Reading Keyboard Events with Python

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In the last part of this tutorial series showing how to work with non-blocking input in Python, we learned how to capture input device data – such as keyboard events or mouse events – using a simple C++ script. We also learned whether that data was stored in a Linux system, as well as what character device files were.

You can revisit that Python tutorial by visiting: Intro to Non-Blocking Input in Python.

One final note before we continue: the code examples demonstrated in this programming tutorial series will use Python 3.9.2 and run on a Raspberry Pi 4 Model B (which you can purchase from the included link); however, this code should be portable to almost any Linux system which supports Python 3. To that end, this guide will include demonstrations of code in a Kali Linux environment running Python 3.9.12. The reason for choosing the Raspberry Pi as the primary demonstration device has more to do with extending the functionality of this code in a future article.

So with all of this information at hand, it is now time to write a Python script to intercept the capture of this information. Such a script would need to be able to do two things:

  • Determine which event file to read.
  • Read the events from that file and parse them into something useful.

Determining the Keyboard Event File with Python

The example Python code below will parse the /proc/bus/input/devices file to determine which event file contains keyboard events. The contents of the file will be split into sections delimited by blank lines. Upon doing so, the code will search for the section which contains the term “EV=120013”. Once this section is found, the section will be further parsed to determine the proper event file.

Before we move on, however, a quick twist: during the composition of this tutorial, a very strange quirk came up. There were two sections of the /proc/bus/input/devices file which had the term “EV=120013.” So the idea of searching for this section flies out the window. Because of this quirk, it becomes necessary to illustrate both an incorrect and correct approach, because understanding how to work through such an issue is important to being able to successfully write Python code which can handle non-blocking inputs.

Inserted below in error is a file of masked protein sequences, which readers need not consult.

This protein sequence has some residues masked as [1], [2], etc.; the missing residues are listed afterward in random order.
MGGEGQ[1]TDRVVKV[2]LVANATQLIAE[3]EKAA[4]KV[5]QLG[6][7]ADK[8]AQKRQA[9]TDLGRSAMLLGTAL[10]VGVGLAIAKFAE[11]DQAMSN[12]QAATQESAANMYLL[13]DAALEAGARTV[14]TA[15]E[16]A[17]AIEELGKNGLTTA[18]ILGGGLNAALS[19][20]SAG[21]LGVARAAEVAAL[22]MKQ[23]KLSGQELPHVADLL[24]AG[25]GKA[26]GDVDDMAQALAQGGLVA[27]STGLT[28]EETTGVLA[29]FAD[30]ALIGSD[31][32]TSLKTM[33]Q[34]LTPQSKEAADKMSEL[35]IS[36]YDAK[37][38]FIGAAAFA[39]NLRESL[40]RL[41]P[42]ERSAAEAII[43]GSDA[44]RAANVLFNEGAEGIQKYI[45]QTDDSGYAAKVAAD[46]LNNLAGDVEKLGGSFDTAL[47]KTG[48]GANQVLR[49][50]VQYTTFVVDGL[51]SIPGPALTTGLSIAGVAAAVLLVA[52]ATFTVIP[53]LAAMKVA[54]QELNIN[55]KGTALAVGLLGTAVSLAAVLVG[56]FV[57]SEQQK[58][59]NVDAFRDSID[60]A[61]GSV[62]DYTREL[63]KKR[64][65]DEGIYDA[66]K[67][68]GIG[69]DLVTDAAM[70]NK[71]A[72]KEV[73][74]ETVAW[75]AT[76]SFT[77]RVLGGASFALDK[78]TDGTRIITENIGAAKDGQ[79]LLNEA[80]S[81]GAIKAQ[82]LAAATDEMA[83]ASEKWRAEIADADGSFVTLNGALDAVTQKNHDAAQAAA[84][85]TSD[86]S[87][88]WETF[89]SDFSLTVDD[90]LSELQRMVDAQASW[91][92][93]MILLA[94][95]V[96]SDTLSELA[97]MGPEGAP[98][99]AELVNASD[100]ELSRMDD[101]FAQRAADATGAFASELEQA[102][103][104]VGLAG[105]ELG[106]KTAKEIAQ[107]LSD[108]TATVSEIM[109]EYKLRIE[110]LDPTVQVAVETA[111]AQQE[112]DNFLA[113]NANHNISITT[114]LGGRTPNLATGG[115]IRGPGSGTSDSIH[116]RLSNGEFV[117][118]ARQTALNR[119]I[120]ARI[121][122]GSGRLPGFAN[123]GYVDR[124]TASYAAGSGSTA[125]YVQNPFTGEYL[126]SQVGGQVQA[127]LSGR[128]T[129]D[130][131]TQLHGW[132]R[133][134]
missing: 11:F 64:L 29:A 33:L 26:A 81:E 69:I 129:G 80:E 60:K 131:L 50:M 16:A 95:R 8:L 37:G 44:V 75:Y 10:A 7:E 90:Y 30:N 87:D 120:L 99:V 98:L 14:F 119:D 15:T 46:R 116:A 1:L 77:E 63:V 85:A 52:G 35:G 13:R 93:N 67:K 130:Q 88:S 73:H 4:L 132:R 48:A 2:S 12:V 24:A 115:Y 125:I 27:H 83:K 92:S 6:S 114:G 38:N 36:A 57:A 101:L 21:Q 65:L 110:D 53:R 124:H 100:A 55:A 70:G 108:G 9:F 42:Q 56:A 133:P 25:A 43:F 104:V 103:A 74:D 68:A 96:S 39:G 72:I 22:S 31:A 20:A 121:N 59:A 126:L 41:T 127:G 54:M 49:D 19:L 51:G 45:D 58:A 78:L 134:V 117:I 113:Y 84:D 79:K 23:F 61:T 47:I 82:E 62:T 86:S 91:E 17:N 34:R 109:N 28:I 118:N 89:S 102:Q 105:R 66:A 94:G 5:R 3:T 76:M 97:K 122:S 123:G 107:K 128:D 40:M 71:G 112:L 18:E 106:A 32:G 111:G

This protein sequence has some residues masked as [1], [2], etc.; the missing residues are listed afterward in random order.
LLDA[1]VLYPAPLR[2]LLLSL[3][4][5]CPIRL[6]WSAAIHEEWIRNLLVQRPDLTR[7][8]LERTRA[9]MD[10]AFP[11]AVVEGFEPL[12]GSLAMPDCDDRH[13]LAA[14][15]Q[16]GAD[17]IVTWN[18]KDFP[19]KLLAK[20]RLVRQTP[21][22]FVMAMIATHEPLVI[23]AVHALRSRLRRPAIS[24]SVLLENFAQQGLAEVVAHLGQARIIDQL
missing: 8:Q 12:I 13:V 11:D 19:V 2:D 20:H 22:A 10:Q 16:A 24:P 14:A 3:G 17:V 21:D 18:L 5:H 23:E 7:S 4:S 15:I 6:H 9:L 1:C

Most other tutorials that cover this topic assume that there exists only one device in a Linux environment that matches EV=120013, but the environments used for this article found two such devices; however, there was only one keyboard, so how would the determination be made in order to figure out what the correct file was?

Python Code Example: The Wrong Way

The code sample below shows one wrong way to get the keyboard event file using Python. This code is included because it is necessary to emphasize that certain core assumptions which a programmer may think are true, even to the point of orthodoxy, may not be the case:

# get-keyboard-event-file-wrong.py

import struct
import sys
from datetime import datetime

def GetKeyboardEventFile(tokenToLookFor):
	# Any exception raised here will be processed by the calling function.
	section = ""
	line = ""
	eventName = ""

	fp = open ("/proc/bus/input/devices", "r")
	done = False
	while False == done:
		# The loop control logic is intentionally done wrong here in order to
		# illustrate what happens when there are multiple devices with the same
		# EV identifier.
		line = fp.readline()
		if line:
			#print (line.strip())
			if "" == line.strip():
				#print ("\nFound Section:\n" + section)
				if -1 != section.find(tokenToLookFor):
					# It is entirely possible there to be multiple devices
					# listed as a keyboard. In this case, I will look for 
					# the word "mouse" and exclude anything that contains
					# that. This section may need to be suited to taste
					print ("Found [" + tokenToLookFor + "] in:\n" + section)
					# Get the last part of the "Handlers" line:
					lines = section.split('\n')
					for sectionLine in lines:
						# The strip() method is needed because there may be trailing spaces
						# at the end of this line. This will confuse the split() method.
						if -1 != sectionLine.strip().find("Handlers="):
							print ("Found Handlers line: [" + sectionLine + "]")
							sectionLineParts = sectionLine.strip().split(' ')
							eventName = sectionLineParts[-1]
							print ("Found eventName [" + eventName + "]")
				section = ""
			else:
				section = section + line
		else:
			done = True
	fp.close()

	if "" == eventName:
		raise Exception("No event name was found for the token [" + tokenToLookFor + "]")

	return "/dev/input/" + eventName

def main(argv):
	# Need to add code which figures out the name of this file from 
	# /proc/bus/input/devices - Look for EV=120013
	# Per Linux docs, 120013 is a hex number indicating which types of events
	# this device supports, and this number happens to include the keyboard
	# event.
	keyboardEventFile = ""
	try:
		keyboardEventFile = GetKeyboardEventFile("EV=120013");
		print ("Keyboard Event File is [" + keyboardEventFile + "]")
	except BaseException as err:
		print ("Couldn't get the keyboard event file due to error [" + err + "]")
	return 0

if "__main__" == __name__:
	main(sys.argv[1:])

Listing 2 - The Wrong Way to Determine the Keyboard Event File

Below is the output on the Raspberry Pi device:

Figure 1 – The Wrong Keyboard Event File

A similar problem can also occur in Kali. It is safe to say that during the course of development, this issue must be anticipated and mitigated:

How to Read Input Files with Python

Figure 2 – Different OS, same wrong output

Note: At the time of this writing, Kali Linux still maps the Python command to the Python 2 interpreter. To use Python 3, the command python3 must be used.